NewsLocal NewsClermont CountyBethel


Bethel Police Chief can return to work after being placed on leave, independent audit of department

Memo: Mayor dismissing charges to remove chief
Bethel Police Chief Steve Teague.png
Posted at 8:14 PM, Mar 08, 2021

BETHEL, Ohio — Bethel's police chief can return to work as soon as Tuesday after he was placed on paid administrative leave, and the village's mayor has dismissed charges seeking the chief's removal, according to a memo Monday.

On Feb. 4, 2021, Bethel Mayor Jay Noble issued a memo outlining 11 complaints against Chief Steve Teague and recommended his removal from office. The chief was placed on leave following a 28-page independent review highlighted several police department issues including lack of manpower, administrative staff, outdated facilities and training.

But in a memo sent to Teague and Village Council Monday, Noble said he is dismissing pending charges seeking the chief's ouster, and Teague will be removed from administrative leave.

"I have since reconsidered my position regarding the necessary discipline to be imposed. Accordingly, I am dismissing the pending charges seeking your removal and will issue a written reprimand, which we will review and discuss upon your return to work," wrote Noble.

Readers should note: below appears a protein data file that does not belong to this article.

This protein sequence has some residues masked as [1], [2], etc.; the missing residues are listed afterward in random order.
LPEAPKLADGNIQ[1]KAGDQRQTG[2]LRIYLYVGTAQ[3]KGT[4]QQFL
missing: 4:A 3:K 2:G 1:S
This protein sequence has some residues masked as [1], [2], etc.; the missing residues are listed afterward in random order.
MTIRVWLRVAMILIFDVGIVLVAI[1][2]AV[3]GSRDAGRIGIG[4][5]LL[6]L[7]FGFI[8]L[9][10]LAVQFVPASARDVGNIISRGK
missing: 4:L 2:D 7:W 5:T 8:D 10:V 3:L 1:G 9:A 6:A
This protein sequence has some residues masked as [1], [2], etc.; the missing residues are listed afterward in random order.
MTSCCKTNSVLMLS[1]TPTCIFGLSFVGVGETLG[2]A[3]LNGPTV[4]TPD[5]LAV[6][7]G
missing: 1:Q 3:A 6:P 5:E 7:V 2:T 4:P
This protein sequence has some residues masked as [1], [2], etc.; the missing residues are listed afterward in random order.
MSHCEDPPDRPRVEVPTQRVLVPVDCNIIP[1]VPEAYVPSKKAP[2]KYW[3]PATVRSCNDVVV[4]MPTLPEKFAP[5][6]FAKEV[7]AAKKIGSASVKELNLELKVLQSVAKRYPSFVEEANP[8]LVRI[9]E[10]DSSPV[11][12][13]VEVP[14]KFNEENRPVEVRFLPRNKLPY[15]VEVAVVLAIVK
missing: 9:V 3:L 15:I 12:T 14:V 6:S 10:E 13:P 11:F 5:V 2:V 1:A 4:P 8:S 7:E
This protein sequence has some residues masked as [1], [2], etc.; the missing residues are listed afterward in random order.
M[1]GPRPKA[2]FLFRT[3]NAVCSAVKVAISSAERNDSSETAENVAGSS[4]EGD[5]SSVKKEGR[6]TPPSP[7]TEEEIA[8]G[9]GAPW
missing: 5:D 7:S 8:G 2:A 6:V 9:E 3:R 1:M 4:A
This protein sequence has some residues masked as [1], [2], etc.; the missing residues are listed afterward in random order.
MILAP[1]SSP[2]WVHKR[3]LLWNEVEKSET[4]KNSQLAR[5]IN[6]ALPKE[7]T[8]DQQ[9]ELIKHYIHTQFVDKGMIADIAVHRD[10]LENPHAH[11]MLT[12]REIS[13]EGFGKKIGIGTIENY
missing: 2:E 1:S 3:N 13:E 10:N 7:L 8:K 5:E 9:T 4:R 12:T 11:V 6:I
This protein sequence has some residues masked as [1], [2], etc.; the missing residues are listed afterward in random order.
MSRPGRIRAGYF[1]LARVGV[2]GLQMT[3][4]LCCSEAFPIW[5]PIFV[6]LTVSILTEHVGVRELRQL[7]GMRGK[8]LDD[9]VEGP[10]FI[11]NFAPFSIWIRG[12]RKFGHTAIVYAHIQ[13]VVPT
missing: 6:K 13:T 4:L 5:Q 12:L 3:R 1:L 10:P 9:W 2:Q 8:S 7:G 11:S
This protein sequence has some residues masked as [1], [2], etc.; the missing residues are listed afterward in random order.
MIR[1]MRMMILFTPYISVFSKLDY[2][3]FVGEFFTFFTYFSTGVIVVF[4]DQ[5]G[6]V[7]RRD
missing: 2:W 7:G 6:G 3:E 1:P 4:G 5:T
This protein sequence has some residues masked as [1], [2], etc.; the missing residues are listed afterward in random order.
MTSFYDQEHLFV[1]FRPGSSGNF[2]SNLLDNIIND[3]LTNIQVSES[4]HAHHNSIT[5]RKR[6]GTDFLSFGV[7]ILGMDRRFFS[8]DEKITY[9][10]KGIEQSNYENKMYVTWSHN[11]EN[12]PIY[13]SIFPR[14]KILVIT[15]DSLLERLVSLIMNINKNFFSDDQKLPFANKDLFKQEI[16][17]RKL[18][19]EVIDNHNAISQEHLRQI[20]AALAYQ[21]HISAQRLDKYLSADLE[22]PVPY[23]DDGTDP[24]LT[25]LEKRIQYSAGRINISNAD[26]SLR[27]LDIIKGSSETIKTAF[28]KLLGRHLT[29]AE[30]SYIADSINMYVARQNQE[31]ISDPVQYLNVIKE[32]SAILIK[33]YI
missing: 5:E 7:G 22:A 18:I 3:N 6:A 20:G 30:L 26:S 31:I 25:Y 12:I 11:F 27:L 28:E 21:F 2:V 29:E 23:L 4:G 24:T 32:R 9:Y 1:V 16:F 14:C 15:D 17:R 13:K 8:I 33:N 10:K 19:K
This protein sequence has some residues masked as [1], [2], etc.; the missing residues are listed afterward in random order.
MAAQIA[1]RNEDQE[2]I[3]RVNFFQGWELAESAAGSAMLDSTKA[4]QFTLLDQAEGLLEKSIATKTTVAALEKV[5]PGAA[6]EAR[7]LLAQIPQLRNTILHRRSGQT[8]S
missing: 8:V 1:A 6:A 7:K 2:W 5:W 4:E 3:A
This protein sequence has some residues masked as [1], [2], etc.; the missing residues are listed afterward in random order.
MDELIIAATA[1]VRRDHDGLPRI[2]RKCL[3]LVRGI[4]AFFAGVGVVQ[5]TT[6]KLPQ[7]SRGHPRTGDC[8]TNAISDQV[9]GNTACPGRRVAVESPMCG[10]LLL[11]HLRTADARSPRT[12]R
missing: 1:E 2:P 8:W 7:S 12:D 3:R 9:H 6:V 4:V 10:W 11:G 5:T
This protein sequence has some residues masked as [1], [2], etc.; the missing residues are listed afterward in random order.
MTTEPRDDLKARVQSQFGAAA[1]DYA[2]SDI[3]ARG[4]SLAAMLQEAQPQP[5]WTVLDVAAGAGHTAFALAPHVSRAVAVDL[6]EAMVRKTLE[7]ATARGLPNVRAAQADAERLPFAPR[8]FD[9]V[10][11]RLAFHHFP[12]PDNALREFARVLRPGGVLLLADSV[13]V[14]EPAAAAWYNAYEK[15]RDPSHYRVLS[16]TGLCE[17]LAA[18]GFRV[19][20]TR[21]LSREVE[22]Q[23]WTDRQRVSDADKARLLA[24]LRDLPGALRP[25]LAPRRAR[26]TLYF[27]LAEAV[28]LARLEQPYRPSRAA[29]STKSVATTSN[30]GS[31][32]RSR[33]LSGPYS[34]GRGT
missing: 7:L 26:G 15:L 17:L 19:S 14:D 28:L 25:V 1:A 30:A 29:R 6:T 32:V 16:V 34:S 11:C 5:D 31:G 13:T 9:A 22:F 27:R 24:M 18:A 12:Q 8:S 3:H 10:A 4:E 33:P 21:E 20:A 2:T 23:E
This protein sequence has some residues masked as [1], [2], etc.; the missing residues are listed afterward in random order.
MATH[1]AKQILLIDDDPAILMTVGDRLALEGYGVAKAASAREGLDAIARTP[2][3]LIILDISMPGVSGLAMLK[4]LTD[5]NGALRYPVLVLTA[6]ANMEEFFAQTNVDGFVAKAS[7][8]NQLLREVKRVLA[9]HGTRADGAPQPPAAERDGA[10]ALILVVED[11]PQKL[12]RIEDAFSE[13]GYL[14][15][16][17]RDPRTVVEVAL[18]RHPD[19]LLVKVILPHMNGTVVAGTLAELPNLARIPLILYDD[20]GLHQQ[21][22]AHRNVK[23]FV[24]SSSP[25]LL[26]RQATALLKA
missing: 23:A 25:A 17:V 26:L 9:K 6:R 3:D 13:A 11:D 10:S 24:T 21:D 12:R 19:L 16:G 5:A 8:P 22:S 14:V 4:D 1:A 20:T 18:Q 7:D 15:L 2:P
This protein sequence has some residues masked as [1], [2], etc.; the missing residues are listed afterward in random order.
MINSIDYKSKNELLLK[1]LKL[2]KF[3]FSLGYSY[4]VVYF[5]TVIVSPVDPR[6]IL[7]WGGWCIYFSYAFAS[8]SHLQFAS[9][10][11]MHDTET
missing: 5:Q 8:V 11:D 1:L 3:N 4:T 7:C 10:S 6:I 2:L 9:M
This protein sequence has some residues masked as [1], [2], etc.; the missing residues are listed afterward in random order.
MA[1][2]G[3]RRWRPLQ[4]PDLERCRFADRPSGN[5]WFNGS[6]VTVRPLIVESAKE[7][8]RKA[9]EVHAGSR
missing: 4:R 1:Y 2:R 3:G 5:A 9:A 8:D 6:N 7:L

WCPO reached out to Teague's attorney and Noble for comment Monday evening.

The initial audit came at the request of village administrators following several incidents during the summer of 2020.

MORE: Chief placed on leave after review finds lack of manpower, training and staff

In June, peaceful Black Lives Matter protesters were harassed by armed counter-protesters, and Bethel Police found themselves outgunned and outnumbered, according to the review. It also stated Teague was aware of the planned protest several days in advance.

On the day of the summer protest, a SWAT call and an arrest at a nearby gas station sent mutual aid elsewhere – leaving the small department of five full-time officers and one part-time officer to handle the crowd themselves. The following weekend, when protesters planned to return to the same area, the Clermont County Sheriff’s Office took charge.

The audit said Teague should have asked for additional help following the SWAT callout, and it questioned why he used his Taser for an arrest. According to the policy, photographs, witness interviews and a statement were also supposed to be collected, but that did not happen.

Other findings of the review include general administration. Teague is often on patrol – and with that, the audit indicates, administrative responsibilities haven’t been fulfilled and training sessions haven’t been taken.

The audit also shows Teague lacks the time and staff to ensure policies and procedures are updated.